From the Beacon: Library full of tips during tight times

A lot of Beaufort County residents have been walking through the doors of our five library branches for years, long before the current economic downturn. But now some are coming in more often, and some are coming for the first time.

The library offers computer and Internet access making it a convenient place to search for job openings and print resumes. There are popular novels and movies that go for steep purchase or rental prices elsewhere. But customers should remember the library also is home to materials that will teach them how to make the most of their hard-earned cash. The next time you walk into a public library, there are a few hot spots you might want to keep in mind.

"Living Well in a Down Economy for Dummies," by Tracy L. Barr: Call number 332.024, the personal finance and budgeting section, is a favorite. Just about everyone can find some great advice in this section, regardless of their bank balance or employment status.

"Living Well" gives advice on everything from learning how breathe properly in stressful situations, to giving yourself a massage (obviously free), to avoiding bankruptcy. It also gives tips on how to cope with changing your profession in a rocky time. Author Tracy L. Barr reminds readers they don't necessarily need to go without all their usual comforts during a recession. She directs them to change the way they do things, ensuring that there's still some icing left on the cake.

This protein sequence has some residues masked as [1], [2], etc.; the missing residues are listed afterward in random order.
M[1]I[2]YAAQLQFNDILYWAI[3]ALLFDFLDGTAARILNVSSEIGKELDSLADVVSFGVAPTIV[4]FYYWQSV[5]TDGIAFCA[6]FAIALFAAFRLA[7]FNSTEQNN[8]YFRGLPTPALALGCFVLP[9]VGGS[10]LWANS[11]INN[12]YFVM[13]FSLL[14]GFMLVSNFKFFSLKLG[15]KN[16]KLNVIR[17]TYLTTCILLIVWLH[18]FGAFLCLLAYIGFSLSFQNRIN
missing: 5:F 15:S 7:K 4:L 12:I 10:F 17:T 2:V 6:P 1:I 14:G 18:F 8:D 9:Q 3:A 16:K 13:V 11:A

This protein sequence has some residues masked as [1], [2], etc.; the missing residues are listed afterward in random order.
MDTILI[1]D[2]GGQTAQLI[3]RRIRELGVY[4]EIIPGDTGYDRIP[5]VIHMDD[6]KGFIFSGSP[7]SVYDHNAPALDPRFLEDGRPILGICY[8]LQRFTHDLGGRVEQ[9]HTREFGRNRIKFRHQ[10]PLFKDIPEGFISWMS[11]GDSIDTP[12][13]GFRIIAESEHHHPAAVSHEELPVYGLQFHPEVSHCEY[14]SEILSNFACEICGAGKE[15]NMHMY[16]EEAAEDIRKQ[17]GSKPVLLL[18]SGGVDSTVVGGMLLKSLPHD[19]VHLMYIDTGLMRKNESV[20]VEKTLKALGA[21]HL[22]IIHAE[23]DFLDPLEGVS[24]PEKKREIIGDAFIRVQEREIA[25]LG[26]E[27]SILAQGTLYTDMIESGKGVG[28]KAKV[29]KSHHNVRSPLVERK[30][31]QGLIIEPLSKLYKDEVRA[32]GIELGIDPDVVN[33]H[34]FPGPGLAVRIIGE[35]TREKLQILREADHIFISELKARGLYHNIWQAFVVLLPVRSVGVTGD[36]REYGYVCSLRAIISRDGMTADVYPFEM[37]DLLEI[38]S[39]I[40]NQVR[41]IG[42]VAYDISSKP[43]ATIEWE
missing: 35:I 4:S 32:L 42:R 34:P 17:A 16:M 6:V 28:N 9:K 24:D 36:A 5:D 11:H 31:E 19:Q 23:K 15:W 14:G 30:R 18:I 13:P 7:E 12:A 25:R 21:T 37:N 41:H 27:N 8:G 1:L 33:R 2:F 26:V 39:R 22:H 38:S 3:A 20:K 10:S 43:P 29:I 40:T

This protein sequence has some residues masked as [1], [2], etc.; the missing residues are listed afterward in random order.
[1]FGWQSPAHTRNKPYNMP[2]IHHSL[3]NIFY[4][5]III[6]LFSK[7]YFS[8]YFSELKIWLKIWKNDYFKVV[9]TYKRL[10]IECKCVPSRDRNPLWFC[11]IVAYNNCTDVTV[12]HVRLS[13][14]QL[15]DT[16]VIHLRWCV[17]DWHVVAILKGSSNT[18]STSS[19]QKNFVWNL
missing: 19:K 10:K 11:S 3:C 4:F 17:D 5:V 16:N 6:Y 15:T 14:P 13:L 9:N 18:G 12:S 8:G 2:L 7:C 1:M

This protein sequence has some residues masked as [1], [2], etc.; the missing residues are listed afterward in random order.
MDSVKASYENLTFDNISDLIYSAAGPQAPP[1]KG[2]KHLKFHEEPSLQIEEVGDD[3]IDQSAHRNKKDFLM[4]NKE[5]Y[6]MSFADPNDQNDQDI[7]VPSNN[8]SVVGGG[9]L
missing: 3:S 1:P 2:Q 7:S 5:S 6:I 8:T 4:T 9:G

"Free Money, Free Stuff," edited by Reader's Digest: The personal finance and budgeting area also boasts "Free Money, Free Stuff," a Reader's Digest guide that has "more than 1,000 ways to save thousands of dollars."

Did you know you can save 10 cents a piece on disinfectant wipes by making your own? (Soak paper towels in some Lysol cleaner, the book directs.) Latte lovers, did you know if you make that daily cup of fancy joe at home, you could save somewhere around $1,000 a year? And there are some coupons, including those from Bed Bath & Beyond, that never truly expire, despite the dates printed on them, the book instructs.

"Thrift Score," by Al Hoff: Another good section to check out before checking out is around 381, the merchandising section. If you're looking to sell old stuff for the sake of bringing in some extra dough, this area will help you learn how to master buying, selling and saving on the Internet.

This also is where you can pick up Hoff's "Thrift Score," (381.19) a guide to shopping in secondhand stores. Hoff writes that if you're willing to let go of some conventions, a thrift store might be the place to pick up your next set of dishes. The only thing standing between you and a matching set, he says, is your imagination. A set of uniform dishes, he says, are boring. He suggests picking one color dish to collect, or making a set of dishes around the theme of various sports teams. Items that "have a similar look, motif or theme are cool, clever and a great excuse to go thrifting," Hoff says.